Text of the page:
Edit: three-years later; the times, they are a-changin'…
Julik's answer is the simplest and best way to tackle the problem these days:
alias_method :dead?, :dead # will pick up the reader method
My answer to the original question follows, for posterity…
The short version:
You can't use a question mark in the name of an instance variable.
The longer version:
Take, for example,
attr_accessor :foo — it's
simply conceptually a bit of syntactic sugar for the following:
@foo = newfoo
Furthermore, the question-mark suffix is mostly just a convention to indicate that the return value of a method is a boolean.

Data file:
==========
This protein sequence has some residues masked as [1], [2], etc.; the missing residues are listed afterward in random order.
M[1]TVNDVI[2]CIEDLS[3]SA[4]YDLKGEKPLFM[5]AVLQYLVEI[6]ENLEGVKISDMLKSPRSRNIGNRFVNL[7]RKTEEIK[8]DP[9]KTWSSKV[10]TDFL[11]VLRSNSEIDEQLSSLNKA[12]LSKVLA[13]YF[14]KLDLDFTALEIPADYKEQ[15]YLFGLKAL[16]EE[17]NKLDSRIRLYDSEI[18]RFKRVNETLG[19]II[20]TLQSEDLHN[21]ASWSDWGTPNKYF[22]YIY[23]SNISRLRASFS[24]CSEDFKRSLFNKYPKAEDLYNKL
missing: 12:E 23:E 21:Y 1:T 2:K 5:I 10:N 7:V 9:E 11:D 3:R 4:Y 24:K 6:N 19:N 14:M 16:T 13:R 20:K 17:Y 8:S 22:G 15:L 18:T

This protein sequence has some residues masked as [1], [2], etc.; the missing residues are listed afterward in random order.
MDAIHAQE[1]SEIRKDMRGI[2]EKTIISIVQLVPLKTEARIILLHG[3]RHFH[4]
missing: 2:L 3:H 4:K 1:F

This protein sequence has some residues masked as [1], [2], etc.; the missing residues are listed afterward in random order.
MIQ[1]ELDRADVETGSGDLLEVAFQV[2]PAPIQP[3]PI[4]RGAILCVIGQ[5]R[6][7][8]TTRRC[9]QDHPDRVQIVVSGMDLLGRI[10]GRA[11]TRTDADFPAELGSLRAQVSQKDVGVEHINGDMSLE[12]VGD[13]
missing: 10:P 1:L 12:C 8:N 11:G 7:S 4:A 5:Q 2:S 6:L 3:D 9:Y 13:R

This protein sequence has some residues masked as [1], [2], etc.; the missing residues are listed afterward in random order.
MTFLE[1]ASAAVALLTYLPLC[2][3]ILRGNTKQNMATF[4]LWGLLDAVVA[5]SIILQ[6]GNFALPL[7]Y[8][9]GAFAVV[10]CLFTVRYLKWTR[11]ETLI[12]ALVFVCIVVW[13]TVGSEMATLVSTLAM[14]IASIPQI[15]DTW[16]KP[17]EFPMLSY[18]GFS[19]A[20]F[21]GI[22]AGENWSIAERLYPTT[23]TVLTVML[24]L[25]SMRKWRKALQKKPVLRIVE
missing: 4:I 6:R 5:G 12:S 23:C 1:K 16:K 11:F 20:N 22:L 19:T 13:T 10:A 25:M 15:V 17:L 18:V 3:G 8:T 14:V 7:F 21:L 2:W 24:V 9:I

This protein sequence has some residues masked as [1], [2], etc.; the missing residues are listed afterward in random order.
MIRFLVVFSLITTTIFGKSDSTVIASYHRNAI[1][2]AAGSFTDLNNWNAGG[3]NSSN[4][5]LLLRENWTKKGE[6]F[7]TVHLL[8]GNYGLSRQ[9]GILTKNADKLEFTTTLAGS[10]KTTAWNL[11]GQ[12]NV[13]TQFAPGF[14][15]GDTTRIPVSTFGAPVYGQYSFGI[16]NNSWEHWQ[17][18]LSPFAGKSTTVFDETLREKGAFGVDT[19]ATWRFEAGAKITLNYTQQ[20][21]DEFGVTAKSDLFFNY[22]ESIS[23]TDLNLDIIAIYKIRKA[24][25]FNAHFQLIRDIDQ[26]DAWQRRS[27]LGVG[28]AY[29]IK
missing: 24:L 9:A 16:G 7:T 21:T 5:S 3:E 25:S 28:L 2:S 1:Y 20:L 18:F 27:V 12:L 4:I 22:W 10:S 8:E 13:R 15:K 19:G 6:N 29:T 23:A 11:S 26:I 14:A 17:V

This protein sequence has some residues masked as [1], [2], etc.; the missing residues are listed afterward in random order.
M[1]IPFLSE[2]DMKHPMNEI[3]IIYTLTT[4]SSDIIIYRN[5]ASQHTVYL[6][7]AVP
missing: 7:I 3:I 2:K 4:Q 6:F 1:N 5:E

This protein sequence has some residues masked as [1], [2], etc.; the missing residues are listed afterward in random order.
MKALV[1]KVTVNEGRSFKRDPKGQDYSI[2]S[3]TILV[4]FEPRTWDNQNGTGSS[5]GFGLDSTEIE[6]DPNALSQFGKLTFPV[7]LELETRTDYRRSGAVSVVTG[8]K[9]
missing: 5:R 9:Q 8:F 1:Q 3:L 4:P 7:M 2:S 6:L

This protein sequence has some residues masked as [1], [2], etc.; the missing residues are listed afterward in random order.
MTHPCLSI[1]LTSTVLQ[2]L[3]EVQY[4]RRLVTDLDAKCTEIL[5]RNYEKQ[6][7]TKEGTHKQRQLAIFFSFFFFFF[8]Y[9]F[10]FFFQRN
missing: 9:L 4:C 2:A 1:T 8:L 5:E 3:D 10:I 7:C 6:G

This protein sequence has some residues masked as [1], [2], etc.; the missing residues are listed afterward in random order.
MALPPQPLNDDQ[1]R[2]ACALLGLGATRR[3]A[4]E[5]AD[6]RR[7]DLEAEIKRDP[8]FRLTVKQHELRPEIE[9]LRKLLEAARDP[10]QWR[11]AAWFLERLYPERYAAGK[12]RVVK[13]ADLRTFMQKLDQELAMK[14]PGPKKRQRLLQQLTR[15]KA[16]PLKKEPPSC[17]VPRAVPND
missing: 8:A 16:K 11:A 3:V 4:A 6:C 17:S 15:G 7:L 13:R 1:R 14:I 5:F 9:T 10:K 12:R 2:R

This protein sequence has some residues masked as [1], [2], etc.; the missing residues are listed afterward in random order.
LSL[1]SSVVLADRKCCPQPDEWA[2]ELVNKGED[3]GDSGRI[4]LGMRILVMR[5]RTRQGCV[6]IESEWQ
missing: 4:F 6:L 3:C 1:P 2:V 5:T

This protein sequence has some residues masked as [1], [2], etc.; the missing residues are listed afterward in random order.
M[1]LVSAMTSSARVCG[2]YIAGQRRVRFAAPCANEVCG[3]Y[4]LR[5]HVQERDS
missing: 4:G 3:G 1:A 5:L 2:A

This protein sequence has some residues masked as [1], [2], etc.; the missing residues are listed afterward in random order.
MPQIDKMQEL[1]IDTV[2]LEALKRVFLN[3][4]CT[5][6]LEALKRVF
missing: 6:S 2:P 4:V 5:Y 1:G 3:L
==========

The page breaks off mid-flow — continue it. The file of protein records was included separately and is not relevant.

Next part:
The best approximation I can make of what you're going for here…
@awesome = true
In this case, there may be a case to be made for using
attr_accessor — after all, it may be explicit that you're working directly with a boolean attribute. Generally, I save the question-mark suffix for when I am implementing a method whose boolean return value is based on slightly more complex conditions than just the value of an attribute.
Edit, two years later, after a recent comment:
- Ruby enforces certain naming conventions.
Symbols in Ruby can't have question marks. Thus invocations of Edit: not correct, just use the quoted syntax for a symbol, e.g.,
:my_boolean_attribute? both will fail with a
- Symbols are immutable, attempting to assign to one will throw a